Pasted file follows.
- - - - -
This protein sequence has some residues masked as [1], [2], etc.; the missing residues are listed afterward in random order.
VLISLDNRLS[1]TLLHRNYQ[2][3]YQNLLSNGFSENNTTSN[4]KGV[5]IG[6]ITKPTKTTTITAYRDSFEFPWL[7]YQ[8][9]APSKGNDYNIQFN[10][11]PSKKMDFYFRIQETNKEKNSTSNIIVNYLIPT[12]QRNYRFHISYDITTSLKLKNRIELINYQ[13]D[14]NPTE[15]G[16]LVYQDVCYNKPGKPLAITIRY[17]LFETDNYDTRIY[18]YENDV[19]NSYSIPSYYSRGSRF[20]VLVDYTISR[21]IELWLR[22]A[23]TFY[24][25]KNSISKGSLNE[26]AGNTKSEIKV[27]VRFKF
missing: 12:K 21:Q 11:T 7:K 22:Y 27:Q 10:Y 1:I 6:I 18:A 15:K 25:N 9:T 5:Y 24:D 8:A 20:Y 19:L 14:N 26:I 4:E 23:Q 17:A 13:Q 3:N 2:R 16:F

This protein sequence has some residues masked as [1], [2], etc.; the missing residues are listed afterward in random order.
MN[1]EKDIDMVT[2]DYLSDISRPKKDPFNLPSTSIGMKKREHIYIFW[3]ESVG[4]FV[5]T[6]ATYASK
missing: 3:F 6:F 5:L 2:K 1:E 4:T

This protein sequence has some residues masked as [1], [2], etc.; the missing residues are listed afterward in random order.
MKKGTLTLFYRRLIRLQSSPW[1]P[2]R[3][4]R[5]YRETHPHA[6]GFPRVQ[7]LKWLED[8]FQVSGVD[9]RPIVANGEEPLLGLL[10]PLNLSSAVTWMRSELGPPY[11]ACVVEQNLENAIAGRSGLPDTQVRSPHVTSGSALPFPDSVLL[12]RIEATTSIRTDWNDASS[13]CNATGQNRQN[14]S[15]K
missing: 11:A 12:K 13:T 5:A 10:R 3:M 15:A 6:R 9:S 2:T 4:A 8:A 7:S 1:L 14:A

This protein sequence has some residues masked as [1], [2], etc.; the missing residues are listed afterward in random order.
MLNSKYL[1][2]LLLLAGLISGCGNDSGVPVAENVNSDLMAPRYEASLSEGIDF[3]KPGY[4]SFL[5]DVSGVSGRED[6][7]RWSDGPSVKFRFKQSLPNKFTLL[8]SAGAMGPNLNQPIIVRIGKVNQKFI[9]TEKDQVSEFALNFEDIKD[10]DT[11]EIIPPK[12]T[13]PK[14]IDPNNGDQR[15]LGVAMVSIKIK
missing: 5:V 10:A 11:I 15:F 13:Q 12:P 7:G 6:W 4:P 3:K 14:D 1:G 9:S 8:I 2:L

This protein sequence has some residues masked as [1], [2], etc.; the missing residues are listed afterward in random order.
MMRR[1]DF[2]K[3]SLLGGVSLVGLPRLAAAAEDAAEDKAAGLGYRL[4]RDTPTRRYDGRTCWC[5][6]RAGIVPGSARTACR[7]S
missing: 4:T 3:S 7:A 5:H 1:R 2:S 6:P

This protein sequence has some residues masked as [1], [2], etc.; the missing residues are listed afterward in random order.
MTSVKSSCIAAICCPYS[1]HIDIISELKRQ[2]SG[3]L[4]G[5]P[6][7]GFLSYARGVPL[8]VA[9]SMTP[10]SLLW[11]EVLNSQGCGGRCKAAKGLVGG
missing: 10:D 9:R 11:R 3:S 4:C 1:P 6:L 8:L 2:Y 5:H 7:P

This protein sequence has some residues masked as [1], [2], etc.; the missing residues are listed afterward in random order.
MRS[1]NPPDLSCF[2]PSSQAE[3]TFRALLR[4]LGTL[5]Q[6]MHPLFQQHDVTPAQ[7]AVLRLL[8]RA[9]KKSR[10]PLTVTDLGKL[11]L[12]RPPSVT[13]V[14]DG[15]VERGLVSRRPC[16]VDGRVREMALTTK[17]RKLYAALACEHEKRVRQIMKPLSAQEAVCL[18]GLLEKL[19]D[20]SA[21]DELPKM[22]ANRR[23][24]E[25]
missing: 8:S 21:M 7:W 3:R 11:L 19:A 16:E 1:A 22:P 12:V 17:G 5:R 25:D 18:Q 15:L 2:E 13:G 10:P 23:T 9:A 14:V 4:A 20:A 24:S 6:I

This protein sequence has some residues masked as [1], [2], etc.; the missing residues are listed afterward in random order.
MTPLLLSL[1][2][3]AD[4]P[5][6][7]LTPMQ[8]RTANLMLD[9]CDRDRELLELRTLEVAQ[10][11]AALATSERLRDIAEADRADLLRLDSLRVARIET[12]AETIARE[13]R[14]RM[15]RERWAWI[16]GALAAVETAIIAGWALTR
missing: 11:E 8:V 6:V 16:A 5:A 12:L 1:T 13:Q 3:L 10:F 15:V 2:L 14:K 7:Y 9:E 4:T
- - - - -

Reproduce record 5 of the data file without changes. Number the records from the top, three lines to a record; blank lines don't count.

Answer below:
This protein sequence has some residues masked as [1], [2], etc.; the missing residues are listed afterward in random order.
MMRR[1]DF[2]K[3]SLLGGVSLVGLPRLAAAAEDAAEDKAAGLGYRL[4]RDTPTRRYDGRTCWC[5][6]RAGIVPGSARTACR[7]S
missing: 4:T 3:S 7:A 5:H 1:R 2:S 6:P